Foster Homes Needed
Volunteers are essential in helping sick and injured animals recover before adoption
The Michigan Humane Society (MHS) is seeking animal lovers who want to help save lives through its foster program. Each year, the program is critical in helping thousands of sick and injured animals recover so they can find forever homes.
Foster caregivers provide the direct in-home care for one or more animals during their recovery, and MHS provides all the supplies, veterinary care and medications.
The average stay for an animal in an MHS foster home is two weeks; however, there is a growing need for foster volunteers who can care for animals requiring a longer stay in the home before they are ready for adoption.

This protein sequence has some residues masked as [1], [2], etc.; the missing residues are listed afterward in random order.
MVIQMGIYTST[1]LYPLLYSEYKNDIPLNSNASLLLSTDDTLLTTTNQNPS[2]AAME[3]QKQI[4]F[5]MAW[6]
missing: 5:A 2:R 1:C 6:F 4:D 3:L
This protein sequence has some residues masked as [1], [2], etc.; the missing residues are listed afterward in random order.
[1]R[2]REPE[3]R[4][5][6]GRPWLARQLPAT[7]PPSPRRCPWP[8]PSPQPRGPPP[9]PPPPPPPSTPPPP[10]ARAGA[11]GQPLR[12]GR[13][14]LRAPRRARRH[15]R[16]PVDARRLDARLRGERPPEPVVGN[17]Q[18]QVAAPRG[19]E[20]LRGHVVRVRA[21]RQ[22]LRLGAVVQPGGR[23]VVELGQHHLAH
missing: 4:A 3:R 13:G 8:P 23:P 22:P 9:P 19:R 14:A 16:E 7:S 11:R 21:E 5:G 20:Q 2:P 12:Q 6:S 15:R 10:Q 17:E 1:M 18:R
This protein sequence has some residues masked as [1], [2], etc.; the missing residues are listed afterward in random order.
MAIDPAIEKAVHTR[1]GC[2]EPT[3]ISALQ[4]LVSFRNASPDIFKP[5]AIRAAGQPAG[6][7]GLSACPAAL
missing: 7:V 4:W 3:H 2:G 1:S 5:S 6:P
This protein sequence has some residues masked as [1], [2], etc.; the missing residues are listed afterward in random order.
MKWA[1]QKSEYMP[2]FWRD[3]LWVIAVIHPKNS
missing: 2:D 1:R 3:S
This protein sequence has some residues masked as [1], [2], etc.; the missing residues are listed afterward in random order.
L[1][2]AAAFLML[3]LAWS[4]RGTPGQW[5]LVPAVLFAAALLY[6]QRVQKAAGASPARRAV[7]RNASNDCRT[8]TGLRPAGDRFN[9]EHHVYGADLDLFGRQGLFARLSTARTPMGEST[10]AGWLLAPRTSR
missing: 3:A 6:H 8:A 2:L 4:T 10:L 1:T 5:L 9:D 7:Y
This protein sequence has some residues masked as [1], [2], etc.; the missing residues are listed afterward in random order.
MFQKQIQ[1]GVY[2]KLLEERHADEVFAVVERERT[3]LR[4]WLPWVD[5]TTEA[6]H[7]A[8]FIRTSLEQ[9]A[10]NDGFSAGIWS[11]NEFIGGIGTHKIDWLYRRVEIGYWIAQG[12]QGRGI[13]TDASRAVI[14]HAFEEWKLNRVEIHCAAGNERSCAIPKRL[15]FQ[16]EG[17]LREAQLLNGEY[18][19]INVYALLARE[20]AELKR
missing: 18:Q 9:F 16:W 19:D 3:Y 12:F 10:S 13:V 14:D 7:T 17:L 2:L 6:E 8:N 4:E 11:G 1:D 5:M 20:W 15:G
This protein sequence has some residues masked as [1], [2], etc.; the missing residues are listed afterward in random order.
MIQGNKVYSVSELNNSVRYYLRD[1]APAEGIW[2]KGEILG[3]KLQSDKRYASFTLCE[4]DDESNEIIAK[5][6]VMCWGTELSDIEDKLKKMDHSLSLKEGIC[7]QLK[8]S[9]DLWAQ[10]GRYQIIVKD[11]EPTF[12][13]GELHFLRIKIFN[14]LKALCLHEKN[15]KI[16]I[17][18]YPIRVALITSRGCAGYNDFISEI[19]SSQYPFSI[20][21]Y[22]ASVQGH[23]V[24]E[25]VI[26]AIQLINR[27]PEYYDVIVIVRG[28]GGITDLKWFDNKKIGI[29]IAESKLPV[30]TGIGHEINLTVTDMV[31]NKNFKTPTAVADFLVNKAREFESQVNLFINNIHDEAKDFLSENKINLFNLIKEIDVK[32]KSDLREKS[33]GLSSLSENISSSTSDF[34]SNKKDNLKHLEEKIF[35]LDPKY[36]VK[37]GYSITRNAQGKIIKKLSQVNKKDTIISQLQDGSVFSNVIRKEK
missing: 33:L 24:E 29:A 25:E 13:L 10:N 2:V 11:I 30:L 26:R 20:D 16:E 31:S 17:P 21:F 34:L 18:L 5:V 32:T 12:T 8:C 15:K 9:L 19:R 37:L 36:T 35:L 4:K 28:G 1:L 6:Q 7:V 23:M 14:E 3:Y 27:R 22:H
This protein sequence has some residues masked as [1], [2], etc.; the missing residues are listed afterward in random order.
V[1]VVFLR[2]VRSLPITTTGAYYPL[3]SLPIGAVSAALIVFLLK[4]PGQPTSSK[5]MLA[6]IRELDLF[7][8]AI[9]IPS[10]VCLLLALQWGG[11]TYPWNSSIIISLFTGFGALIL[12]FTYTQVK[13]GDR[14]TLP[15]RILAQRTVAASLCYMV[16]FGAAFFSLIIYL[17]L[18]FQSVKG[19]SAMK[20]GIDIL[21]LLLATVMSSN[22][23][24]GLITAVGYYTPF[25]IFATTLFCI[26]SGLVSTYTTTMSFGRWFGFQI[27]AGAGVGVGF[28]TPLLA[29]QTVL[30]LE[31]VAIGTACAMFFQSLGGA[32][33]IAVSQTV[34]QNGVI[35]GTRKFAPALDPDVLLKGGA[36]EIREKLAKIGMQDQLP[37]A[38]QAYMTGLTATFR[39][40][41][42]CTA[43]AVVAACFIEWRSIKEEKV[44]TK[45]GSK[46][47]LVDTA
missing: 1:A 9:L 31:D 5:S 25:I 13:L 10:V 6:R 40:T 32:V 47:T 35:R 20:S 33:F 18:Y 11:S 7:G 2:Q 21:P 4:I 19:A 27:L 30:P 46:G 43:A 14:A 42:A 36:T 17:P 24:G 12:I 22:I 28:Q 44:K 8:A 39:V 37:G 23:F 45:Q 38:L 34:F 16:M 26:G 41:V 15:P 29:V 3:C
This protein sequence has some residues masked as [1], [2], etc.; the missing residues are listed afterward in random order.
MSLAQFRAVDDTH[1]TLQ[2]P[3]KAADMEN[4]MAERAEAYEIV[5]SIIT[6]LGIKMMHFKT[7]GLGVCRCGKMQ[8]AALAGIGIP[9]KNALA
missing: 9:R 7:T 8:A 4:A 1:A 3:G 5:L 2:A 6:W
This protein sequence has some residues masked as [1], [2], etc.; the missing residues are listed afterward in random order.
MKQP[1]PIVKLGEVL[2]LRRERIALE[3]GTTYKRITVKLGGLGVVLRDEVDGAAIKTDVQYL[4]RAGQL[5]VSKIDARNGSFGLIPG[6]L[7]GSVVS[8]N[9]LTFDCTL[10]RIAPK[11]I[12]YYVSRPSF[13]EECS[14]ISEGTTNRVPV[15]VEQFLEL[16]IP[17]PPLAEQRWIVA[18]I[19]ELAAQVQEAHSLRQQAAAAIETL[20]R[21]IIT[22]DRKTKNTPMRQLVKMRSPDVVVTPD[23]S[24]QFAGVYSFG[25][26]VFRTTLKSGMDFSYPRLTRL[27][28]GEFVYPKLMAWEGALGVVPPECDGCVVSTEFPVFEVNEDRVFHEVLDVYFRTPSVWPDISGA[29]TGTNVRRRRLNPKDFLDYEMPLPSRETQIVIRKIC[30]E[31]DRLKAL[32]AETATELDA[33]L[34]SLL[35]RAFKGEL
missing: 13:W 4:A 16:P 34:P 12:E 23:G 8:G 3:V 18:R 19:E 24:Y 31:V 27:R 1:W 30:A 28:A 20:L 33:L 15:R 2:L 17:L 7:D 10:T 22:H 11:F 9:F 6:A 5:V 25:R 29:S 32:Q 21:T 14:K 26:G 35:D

Dogs, cats, puppies, kittens or other animals may be placed in a foster home for a variety of reasons including illness, injury and being too young for adoption.
“Michigan Humane Society foster caregivers are an essential to our ability to save more animal lives,” said Marisa Babbitt, MHS Community Outreach Supervisor.
“We always need additional volunteers who can provide in-home care either short-term or long-term to help sick, injured and young animals recover in a quiet environment. With more animals at MHS needing treatment for heartworm disease and post-surgery recoveries, there is also a greater need for longer-term foster care of six to eight weeks or more.”
MHS currently benefits from the support and compassion of 275 foster caregiver individuals and families and averages 150 animals in a foster home at any given time.
Foster caregivers can select the type of animals they want to foster as well as when they want to foster. This flexibility allows them to volunteer when it works within their busy schedule.
MHS asks for a commitment to foster one or more animals at least twice a year.
To become an MHS foster caregiver, call (734) 398-4961 and leave a message with your daytime contact information.